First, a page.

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On 5/30/2020 at 3:27 PM, sippican said:

I have been closely following this.

We changed our booking from 2022 to 2021 as a precaution.

Now, I have a question. The "Antarctica" itinerary on our ship, Celebrity Silhouette, never actually crosses into the Antarctic Circle.  That may be the case with other large "drive by" type cruises as well.

 

Does the Polar Code apply to these types of itineraries or only those that genuinely sail into the Antarctic region? 

The Antarctic Circle is really only important to seasonal solar differences and travelers.

 

As mentioned above, the geopolitical boundary of the Antarctic region is 60°S, well above the peninsula and the South Shetland Islands.

 

There is also a biological delineation at the Antarctic Convergence, where you find a fairly sharp division between the colder water of the Antarctic, and the warmer sub-Antarctic ocean waters. You can see noticeable differences in the ecosystems on either side of this line. It varies in latitude but tends to follow fairly closely to the 60° limit on the Pacific side, but it stretches much farther north on the Atlantic side, encompassing South Georgia, Bouvet Island, etc.

 

So even though you likely won’t cross the Antarctic Circle, you will typically cross first the biological boundary, and then the political line.

 

My last trip was to the Ross Sea, so we spent nearly all of our time below the Antarctic Circle, and aside from being able to say I’ve done it, there was nothing terribly special about being south of the Circle (other than losing access to the satellite internet connection).

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Thank you all for the replies!

My post mainly concerns the Polar Code and how it will impact big ship "drive-bys" after next year.  It appears that OnTheJourney was able to provide me with the answer regarding the SOLAS regulations applying 60 degrees south and lower. With that in mind, those itineraries sailing into the region lower than 60 degrees, will be impacted. So, I am glad we made the decision to rebook to 2021.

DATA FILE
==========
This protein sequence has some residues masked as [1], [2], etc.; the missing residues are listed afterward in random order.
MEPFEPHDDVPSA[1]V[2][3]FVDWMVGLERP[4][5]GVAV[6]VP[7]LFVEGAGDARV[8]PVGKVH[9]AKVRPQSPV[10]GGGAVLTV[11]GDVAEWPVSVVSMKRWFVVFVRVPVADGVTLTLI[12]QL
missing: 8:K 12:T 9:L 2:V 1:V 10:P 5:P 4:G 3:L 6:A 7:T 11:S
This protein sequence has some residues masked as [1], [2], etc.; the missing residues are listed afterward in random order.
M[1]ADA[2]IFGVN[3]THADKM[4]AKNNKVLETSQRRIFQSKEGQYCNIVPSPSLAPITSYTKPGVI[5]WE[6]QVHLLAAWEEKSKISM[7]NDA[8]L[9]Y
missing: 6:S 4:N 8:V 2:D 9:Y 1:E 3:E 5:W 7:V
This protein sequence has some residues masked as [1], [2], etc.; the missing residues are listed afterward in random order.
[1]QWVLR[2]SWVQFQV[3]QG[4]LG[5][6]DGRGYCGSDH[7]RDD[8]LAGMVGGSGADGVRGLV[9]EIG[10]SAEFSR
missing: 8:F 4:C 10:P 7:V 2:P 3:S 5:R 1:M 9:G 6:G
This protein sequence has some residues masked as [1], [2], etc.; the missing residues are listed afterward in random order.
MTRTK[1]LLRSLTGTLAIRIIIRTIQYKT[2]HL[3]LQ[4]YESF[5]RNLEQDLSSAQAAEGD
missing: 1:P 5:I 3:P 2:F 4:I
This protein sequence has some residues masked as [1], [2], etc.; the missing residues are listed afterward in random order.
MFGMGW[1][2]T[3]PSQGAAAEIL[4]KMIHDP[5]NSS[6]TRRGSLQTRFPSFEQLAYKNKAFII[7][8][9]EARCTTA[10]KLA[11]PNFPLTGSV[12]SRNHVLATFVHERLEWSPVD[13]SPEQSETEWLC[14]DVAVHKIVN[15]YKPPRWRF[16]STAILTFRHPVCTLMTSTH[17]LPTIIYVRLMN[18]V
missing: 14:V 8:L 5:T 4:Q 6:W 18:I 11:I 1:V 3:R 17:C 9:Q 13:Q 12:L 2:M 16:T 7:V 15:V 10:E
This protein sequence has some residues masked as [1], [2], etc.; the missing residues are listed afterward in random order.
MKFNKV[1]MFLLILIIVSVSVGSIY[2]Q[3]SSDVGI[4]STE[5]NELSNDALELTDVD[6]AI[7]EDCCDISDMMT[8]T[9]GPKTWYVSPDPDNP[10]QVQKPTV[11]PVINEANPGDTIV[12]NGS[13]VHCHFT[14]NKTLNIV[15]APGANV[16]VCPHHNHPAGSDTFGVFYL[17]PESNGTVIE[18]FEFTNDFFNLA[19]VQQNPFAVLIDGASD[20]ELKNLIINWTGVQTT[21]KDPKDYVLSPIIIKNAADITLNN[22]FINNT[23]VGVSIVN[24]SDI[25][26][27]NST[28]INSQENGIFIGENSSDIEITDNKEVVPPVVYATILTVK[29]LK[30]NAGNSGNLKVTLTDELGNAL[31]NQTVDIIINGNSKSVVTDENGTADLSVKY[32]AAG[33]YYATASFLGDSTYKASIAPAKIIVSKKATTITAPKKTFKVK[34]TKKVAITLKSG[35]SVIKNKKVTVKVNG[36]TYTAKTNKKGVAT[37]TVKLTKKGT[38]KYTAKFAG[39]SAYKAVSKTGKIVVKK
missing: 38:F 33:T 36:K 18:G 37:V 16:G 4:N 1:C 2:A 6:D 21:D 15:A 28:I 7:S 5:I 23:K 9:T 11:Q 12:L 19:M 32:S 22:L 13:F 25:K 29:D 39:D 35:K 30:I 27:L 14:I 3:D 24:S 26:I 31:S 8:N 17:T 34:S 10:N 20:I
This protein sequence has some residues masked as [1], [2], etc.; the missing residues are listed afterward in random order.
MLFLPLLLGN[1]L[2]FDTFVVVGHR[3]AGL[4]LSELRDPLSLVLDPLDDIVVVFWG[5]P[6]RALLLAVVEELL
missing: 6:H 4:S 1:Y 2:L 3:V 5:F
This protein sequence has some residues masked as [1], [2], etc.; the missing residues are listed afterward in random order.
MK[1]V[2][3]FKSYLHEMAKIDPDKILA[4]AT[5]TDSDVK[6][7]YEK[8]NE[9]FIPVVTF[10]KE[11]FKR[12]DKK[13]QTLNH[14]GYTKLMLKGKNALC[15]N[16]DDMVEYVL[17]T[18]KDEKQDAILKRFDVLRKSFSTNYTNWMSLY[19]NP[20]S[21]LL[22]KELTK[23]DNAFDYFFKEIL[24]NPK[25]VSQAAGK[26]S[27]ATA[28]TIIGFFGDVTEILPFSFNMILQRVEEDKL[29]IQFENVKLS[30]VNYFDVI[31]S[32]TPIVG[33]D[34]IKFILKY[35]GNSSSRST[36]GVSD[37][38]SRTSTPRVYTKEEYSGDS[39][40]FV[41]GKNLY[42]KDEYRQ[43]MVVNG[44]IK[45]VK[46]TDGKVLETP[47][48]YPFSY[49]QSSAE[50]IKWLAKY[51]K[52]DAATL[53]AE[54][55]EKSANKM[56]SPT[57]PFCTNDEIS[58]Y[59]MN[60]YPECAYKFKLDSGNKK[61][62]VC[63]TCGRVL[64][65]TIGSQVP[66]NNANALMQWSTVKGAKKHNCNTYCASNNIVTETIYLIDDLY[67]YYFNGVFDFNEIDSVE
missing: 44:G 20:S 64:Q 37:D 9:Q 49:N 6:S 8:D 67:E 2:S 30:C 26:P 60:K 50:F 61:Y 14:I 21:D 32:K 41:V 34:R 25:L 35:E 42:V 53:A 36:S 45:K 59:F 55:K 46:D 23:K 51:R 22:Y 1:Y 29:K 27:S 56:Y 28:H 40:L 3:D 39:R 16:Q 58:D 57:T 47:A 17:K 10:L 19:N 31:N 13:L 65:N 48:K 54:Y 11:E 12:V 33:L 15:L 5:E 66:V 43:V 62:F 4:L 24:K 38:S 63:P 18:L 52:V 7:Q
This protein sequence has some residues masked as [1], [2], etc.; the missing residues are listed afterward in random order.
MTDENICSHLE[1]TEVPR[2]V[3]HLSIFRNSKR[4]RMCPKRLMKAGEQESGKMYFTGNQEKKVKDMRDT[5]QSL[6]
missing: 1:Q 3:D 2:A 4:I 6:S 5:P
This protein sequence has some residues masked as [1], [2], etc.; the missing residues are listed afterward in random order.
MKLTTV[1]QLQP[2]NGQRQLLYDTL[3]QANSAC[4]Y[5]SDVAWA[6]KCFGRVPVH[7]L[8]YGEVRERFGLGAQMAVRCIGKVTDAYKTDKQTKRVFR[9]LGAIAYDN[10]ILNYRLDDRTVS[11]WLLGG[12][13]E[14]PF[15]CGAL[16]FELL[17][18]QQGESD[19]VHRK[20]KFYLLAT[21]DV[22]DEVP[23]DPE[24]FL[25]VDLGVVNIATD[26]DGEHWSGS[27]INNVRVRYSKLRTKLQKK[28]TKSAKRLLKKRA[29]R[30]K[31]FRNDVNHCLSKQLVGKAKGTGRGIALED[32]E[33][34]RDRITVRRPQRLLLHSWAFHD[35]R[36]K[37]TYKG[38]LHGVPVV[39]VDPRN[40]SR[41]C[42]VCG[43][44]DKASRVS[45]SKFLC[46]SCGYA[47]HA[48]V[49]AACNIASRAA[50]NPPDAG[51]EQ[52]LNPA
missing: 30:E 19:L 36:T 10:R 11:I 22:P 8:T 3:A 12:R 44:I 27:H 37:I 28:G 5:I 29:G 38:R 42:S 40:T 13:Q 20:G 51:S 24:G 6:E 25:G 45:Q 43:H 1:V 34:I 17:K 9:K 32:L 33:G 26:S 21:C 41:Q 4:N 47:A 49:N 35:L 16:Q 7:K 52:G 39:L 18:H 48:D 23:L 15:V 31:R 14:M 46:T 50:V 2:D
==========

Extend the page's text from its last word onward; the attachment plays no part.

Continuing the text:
Yes, we did consider a  more in depth trip. For a number of reasons, the drive-by will be our first taste of the region. Hopefully, we may be able to consider a real expedition in the future. We currently have our second Galapgos trip in the works, and a trip to Africa. Such a bucket list!

 

 

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Posted (edited)
1 hour ago, Nitemare said:

Most Antarctic cruises don't cross the Circle.  Our SilverSeas cruise 2 years ago, with multiple landings on the peninsula, didn't get within a few hundred miles of the circle.  Check a map to see how far above the circle the peninsula gets.

 

As I understand the regulations following OnTheJourney's reply, Silverseas may not qualify to sail into that area after 2021 if the Polar Code is implemented as planned. 

Edited by sippican
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Posted (edited)

Sippican - truly hope you get down there. We were amazingly fortunate in several ways on the Infinity - 1) First and foremost, we got there. Not all ships do - or at least not on a first attempt as scheduled  2) We had amazingly smooth seas both ways across the Drake (for this I am eternally grateful since I was dreading it)  3) We got to Port Stanley (not all ships get there either - had we been scheduled one day before we could not have come in due to storms) AND had unbelievably warm weather - I wasn't even wearing a thin jacket that day. 

 

From looking at your list of prior and upcoming trips, looks like the AUS, Antarctica, and Africa trips will complete a run of all 7 continents. China has been high on my list - not sure what's going to happen there. Have not been to AUS/NZ yet either,  nor Africa. The "bucket" list could develop some unforeseen leaks depending on the virus situation. Be careful about claiming a drive-by as a bonafide visit to Antarctica, however. If you've been around the threads dealing with this sort of thing, you know what I mean 😏

Edited by OnTheJourney
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  • 1 month later...

Two other new Polar Code vessels are Hurtigruten's Roald Amundsen & sister ship Fridtjof Nansen. A third is building.

These ships are bigger than the new expedition ships & not as expensive.

There is no list of ships that meet the new Polar Code that comes into full force on Jan. 1st 2022.

Apart from the 2 Silversea vessels that were converted all Polar Code ships are new builds.

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On 7/27/2020 at 9:04 PM, SeaDog-46 said:

Silver Cloud has been converted to Polar Code & her sister Silver Wind is suposed to convert this northern summer.

 

On 7/27/2020 at 9:20 PM, SeaDog-46 said:

Two other new Polar Code vessels are Hurtigruten's Roald Amundsen & sister ship Fridtjof Nansen. A third is building.

These ships are bigger than the new expedition ships & not as expensive.

There is no list of ships that meet the new Polar Code that comes into full force on Jan. 1st 2022.

Apart from the 2 Silversea vessels that were converted all Polar Code ships are new builds.

 

Thanks for the info.

Can you tell me where this came from?

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Info comes from the web & has been out there for months.  Silverses site has the info concerning Silver Wind indicating the docking for upgrading to Ice Class will happen in the northern summer 2020. 

Crew Centre list Silver Wind for docking at Valletta from  21st August to 21st October 2020.

Hurtigrutens site will have info on their ships operating the coastal service & when the distant water cruises will restart.